2. Retaliation

Plaintiff alleges that defendants retaliated against Plaintiff for filing civil lawsuits by depriving Plaintiff of his property. Allegations of retaliation against a prisoner's First Amendment rights to speech or to petition the government may support a section 1983 claim. Rizzo v. Dawson, 778 F.2d 527, 532 (9th Cir. 1985); see also Valandingham v. Bojorquez, 866 F.2d 1135 (9th Cir. 1989); Pratt v. Rowland, 65 F.3d 802, 807 (9th Cir. 1995). "Within the prison context, a viable claim of First Amendment retaliation entails five basic elements: (1) An assertion that a state actor took some adverse action against an inmate (2) because of (3) that prisoner's protected conduct, and that such action (4) chilled the inmate's exercise of his First Amendment rights, and (5) the action did not reasonably advance a legitimate correctional goal." Rhodes v. Robinson, 408 F.3d 559, 567-68 (9th Cir. 2005).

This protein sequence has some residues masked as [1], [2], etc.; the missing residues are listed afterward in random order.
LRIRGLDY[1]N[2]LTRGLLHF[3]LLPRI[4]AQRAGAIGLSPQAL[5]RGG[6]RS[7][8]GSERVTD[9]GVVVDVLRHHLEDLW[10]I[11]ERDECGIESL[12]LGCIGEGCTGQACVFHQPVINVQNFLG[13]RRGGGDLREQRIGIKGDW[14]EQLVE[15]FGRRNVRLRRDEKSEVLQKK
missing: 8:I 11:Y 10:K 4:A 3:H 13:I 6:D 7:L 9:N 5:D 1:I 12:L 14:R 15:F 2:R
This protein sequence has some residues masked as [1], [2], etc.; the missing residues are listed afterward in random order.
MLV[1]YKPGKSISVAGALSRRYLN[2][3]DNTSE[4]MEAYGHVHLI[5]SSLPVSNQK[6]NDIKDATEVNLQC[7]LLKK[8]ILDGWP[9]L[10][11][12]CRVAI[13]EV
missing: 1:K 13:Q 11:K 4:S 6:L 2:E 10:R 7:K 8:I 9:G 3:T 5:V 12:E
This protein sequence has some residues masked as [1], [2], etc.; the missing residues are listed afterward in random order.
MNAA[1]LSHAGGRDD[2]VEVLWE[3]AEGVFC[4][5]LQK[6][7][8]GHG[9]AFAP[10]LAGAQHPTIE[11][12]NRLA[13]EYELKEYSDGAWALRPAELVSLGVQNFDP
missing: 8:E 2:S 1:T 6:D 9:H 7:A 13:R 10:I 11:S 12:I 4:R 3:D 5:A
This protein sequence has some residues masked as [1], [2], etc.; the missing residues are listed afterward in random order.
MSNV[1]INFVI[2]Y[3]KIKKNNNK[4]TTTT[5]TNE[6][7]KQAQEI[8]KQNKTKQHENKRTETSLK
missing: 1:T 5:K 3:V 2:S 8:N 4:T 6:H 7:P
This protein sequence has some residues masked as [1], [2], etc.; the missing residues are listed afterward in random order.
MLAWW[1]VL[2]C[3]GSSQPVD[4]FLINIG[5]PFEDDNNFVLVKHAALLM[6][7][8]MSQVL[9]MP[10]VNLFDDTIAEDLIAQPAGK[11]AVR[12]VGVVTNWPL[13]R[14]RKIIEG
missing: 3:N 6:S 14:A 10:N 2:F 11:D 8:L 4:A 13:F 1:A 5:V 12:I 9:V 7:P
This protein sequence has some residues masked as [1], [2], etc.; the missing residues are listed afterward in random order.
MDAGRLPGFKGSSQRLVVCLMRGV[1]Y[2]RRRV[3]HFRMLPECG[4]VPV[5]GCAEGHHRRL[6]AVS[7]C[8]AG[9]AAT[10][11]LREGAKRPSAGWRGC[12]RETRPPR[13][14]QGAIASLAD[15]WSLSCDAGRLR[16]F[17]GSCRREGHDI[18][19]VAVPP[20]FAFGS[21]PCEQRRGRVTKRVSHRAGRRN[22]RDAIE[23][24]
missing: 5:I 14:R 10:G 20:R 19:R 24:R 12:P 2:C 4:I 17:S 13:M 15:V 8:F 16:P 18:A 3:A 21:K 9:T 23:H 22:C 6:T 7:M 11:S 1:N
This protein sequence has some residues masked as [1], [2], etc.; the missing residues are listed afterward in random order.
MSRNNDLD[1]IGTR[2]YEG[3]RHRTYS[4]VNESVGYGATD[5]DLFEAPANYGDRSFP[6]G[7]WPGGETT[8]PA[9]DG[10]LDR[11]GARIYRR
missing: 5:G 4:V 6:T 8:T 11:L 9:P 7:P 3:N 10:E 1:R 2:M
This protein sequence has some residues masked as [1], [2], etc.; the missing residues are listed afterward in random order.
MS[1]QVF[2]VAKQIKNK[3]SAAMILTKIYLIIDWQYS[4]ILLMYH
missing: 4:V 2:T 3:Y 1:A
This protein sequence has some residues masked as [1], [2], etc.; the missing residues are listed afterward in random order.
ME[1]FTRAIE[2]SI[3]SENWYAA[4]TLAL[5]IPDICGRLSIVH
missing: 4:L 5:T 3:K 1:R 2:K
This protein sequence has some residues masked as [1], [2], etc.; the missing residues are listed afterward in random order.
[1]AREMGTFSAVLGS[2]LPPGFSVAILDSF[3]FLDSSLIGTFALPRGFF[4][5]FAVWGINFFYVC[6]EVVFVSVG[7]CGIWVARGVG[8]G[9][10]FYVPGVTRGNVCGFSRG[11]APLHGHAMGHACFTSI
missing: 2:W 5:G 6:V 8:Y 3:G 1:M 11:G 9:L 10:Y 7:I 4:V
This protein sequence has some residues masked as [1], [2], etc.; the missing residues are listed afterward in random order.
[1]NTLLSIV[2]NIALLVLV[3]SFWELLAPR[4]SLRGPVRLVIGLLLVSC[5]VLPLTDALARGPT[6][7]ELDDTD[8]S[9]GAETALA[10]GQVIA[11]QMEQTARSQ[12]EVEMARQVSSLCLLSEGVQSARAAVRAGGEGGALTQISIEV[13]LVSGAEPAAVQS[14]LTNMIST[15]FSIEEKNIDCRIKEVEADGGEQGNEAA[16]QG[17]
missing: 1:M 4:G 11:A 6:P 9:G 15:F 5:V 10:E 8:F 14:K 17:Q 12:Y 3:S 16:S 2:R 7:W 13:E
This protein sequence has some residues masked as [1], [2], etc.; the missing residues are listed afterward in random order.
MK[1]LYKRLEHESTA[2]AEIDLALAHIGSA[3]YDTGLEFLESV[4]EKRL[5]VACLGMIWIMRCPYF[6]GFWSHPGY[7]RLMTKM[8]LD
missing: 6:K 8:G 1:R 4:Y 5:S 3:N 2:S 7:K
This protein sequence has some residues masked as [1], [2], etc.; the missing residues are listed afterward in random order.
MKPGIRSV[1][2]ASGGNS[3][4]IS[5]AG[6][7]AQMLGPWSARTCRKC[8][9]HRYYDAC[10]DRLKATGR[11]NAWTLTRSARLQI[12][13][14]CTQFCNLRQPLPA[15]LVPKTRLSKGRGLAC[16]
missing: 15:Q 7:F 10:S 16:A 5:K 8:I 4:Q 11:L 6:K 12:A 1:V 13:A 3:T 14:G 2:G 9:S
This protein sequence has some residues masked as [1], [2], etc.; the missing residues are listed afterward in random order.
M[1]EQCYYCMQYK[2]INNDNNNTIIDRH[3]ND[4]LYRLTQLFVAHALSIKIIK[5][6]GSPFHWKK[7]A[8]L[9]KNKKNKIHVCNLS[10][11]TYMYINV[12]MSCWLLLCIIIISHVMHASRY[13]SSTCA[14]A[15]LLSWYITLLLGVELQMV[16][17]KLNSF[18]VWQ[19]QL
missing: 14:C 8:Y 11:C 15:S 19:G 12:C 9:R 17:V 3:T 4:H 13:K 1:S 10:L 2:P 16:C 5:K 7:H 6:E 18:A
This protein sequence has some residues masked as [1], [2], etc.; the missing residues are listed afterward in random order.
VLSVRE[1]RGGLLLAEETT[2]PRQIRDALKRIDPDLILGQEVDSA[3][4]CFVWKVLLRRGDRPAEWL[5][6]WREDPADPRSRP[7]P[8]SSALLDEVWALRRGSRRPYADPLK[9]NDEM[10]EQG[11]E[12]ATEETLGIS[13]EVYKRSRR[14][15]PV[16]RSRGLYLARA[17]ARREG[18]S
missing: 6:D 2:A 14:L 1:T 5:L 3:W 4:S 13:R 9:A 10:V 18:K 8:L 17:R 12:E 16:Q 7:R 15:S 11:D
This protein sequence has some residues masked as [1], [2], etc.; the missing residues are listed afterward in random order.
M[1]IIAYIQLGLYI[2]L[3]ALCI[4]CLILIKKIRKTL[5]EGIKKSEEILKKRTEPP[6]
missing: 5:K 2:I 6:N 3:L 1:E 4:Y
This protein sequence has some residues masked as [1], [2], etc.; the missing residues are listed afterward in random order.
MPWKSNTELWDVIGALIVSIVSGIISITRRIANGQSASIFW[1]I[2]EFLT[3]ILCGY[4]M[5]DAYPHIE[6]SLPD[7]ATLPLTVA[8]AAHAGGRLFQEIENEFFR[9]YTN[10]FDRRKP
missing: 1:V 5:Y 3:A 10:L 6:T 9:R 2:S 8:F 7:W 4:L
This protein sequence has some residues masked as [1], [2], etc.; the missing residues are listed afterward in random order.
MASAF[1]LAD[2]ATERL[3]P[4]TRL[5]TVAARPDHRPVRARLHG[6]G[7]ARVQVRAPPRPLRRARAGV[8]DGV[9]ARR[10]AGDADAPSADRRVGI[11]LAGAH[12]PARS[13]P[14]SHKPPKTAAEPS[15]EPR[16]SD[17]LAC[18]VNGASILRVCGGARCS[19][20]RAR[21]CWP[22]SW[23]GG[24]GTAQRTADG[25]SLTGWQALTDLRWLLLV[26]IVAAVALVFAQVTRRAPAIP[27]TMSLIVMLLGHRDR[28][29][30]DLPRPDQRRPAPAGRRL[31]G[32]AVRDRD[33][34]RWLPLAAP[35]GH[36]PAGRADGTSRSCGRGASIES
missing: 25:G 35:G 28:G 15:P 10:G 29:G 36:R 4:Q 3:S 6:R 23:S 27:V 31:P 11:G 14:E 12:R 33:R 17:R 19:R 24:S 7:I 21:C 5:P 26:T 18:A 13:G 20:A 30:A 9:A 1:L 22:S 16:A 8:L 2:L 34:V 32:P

In the prison context, cases in this Circuit addressing First Amendment retaliation claims involve situations where the action taken by the defendant was clearly adverse to the plaintiff. Rhodes v. Robinson, 408 F.3d 559, 568 (9th Cir. 2005) (arbitrary confiscation and destruction of property, initiation of a prison transfer, and assault in retaliation for filing grievances); Austin v. Terhune, 367 F.3d 1167, 1171 (9th Cir. 2004) (retaliatory placement in administrative segregation for filing grievances); Bruce v. Ylst, 351 F.3d 1283, 1288 (9th Cir. 2003) (retaliatory validation as a gang member for filing grievances); Hines v. Gomez, 108 F.3d 265, 267(9th Cir. 1997) (retaliatory issuance of false rules violation and subsequent finding of guilt); Pratt v. Rowland, 65 F.3d 802, 806 (9th Cir. 1995) (retaliatory prison transfer and double-cell status in retaliation); Valandingham v. Bojorquez, 866 F.2d 1135, 1138 (9th Cir. 1989) (inmate labeled him a snitch and approached by other inmates and threatened with harm as a result); Rizzo v. Dawson, 778 F.2d 527, 530-32 (9th Cir. 1985) (retaliatory reassignment out of vocational class and transfer to a different prison).